• With a temperature sensor you can ask what the temperature and humidity is.

• With RFID/distance sensors you could ask Siri if the toilet is occupied at work.

• With a GPS module you could strap it to your pet and be able to ask Siri where the pet is.

• With a Roomba (robotic vacuum cleaner) and a Roo Stick you could ask Siri to clean the house.

Source: Marcus Schappi

twitter This reporter is on Facebook: /bengrubb

10 comments

  • Awesome well done!!

    Commenter
    MJTOTHETOP
    Date and time
    December 02, 2011, 10:49AM
    • Sadly he cannot hack Siri to get him a girlfriend...

      Commenter
      Roland Garros
      Date and time
      December 02, 2011, 11:02AM
      • Siri.. have you seen my life?

        Siri: you need to get one.. i can suggest a range of places within your area where you can get a life.

        Commenter
        ohhhhhhh
        Location
        melb
        Date and time
        December 02, 2011, 11:03AM
        • Considering how often Siri completely misunderstands what you say (yes, I've used it, and no, it works anywhere near as well as it does in the commercials (but what does?)) I'd be very wary about doing what he plans. Hopefully his home doesn't kill or maim him within a week.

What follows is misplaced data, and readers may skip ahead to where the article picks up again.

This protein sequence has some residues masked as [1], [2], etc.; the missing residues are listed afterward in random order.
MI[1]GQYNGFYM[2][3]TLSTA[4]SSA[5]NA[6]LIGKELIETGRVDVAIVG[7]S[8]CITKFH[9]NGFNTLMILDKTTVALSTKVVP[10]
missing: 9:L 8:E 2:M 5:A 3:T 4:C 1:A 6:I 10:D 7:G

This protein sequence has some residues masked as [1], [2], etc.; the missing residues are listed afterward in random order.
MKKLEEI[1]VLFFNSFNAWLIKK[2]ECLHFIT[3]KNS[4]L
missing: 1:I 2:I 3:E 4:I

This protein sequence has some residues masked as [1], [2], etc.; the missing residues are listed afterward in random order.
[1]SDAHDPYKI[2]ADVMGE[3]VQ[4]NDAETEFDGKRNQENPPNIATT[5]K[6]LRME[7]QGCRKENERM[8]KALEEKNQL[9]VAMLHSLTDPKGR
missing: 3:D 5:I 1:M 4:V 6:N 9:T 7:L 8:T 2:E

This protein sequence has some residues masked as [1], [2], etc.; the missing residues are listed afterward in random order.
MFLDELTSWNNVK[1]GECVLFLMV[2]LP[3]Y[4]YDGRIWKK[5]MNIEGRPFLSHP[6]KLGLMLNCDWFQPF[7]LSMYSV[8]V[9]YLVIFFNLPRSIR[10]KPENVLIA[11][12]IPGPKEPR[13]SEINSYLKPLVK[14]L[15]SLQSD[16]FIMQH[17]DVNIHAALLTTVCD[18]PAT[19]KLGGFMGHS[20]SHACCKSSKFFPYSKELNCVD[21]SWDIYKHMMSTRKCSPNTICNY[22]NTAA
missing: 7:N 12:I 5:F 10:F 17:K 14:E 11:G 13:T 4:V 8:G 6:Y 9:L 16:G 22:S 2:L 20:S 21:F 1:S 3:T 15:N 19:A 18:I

Commenter
          Jon
          Location
          Reality
          Date and time
          December 02, 2011, 11:06AM
          • I just really cannot believe it. A new article on old media about technology that doesn't incorrectly use words and that has no assumptions, and does not dumb it down to the extent that their just pure wrong.

            If you don't understand it don't use it, then again if people followed that motto apple would have zero market share of anything. Credit when credits due, Siri is the ONLY thing apple has made that is actually innovative or creative, oh but wait.

            Thats just software and im sure i will be able to get some android software in 6months that can do everything Siri can do, but with no bugs because its not bleeding edge technology